What is an Orthodontist?
Orthodontists Are Dental Specialists that are Experts in Moving Teeth.
- Orthodontists diagnose, prevent, intercept, and treat dental and facial irregularities. These problems may include teeth that are crowded or too far apart, teeth that meet abnormally or don’t meet at all, teeth that stick out, and mismatched jaws or skeletal problems.
- Orthodontists can treat existing problems, and can also identify problems that are developing. Resolving these problems before they fully develop is highly beneficial to patients.
- Orthodontists treat patients of all ages, they regularly treat children, adolescents, and adults.
Can a General Dentist Provide Orthodontic Treatment?
- Without any formal training, General Dentists can provide any dental service and procedure that they feel comfortable performing. However, General Dentists often focus on more general dental issues and have little to no experience or training to perform tasks that are specific to orthodontics. Typically a General Dentist might treat a few patients in dental school, but often, dental graduates do not feel comfortable doing orthodontics.
- Invisalign is often employed by General Dentists as a means to offer orthodontic treatment to their patients. The advantage of this treatment for dentists is they can rely on the Lab Technicians to establish the treatment plan to move the teeth. The Dentist needs only to follow the Lab's plan and monitor the patient periodically. Unfortunately, due to their lack of training and experience, General Dentists oftentimes assume the role of a rubber stamp, approving the tooth movement plans of the lab technicians. This can lead to less than ideal treatment results. Companies like Smile Direct Club and other DIY aligner companies have taken advantage of this disturbing trend.
- Some Dentists will take a weekend course to learn how to treat limited cases with braces. These type of course help dentists know how to place braces and treat very simple orthodontic cases.
- Practice makes perfect. A dentist that offers orthodontics may see 0-10 orthodontic cases a month. By contrast, an orthodontist sees anywhere from 60-90 cases in a single day! This kind of experience, and the knowledge that comes from it, gives an orthodontist an unmatched ability to focus on the details that make a truly beautiful smile.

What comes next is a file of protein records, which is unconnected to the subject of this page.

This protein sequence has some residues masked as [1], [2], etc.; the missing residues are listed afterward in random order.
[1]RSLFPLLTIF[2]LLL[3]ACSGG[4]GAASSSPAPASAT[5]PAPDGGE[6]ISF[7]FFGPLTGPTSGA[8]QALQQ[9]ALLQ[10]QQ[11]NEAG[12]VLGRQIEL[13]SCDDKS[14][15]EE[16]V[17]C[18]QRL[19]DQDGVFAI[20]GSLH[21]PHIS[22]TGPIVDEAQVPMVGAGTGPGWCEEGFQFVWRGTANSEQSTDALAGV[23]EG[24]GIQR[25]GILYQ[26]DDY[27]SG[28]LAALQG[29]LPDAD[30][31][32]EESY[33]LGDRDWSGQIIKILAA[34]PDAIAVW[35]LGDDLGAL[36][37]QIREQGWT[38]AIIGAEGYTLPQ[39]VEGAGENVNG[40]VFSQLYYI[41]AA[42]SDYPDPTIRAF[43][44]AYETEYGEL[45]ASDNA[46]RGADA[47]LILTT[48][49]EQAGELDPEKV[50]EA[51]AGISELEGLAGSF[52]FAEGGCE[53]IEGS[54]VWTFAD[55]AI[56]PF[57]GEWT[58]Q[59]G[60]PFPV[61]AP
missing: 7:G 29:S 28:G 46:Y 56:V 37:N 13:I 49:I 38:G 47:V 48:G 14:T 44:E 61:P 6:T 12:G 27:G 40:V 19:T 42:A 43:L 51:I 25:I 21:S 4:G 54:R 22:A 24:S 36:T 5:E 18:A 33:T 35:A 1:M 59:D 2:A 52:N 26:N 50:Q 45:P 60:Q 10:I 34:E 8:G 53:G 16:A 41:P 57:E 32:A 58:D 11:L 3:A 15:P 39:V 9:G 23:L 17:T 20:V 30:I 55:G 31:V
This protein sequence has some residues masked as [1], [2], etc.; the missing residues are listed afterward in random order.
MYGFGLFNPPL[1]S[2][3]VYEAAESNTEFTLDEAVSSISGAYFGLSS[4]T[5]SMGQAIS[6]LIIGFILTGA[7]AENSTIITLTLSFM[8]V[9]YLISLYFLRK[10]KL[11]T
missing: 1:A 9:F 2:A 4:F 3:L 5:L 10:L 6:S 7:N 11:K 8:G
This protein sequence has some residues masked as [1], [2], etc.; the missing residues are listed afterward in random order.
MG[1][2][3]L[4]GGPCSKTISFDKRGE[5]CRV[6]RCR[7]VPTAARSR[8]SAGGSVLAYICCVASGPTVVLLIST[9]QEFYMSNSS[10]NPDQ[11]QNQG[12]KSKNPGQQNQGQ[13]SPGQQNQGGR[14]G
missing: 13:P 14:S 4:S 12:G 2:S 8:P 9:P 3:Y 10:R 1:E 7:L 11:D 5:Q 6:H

How Does a Dentist Become an Orthodontic Specialist?
- To become a General Dentist: a student must complete 4 years of undergraduate education at a College or University, complete the DAT, Dental Admissions Test, a 4 hour and 15 minute test with questions about biology, chemistry, math, reading, and perceptual ability, complete 4 years of Dental School (this typically includes hundreds of hours studying the biological sciences, working in the dental lab, and practicing on dental patients), pass Part I and Part II of the National Dental Board Exam, and pass a regional hand-on Board Exam completing dental work on live patients.
- After completion of all of the above, Orthodontists spend an additional 2-3 years as residents at Dental Schools and Hospital Programs studying, training, practicing moving teeth, and learning the advanced principles involving creating beautiful smiles and excellent occlusion. Upon completion, they receive a Specialty Certificate in Orthodontics.
Orthodontists are tooth moving experts! They have specialized training in moving teeth. They are experts at utilizing braces, clear aligners, and functional appliances to correct dental and skeletal abnormalities.
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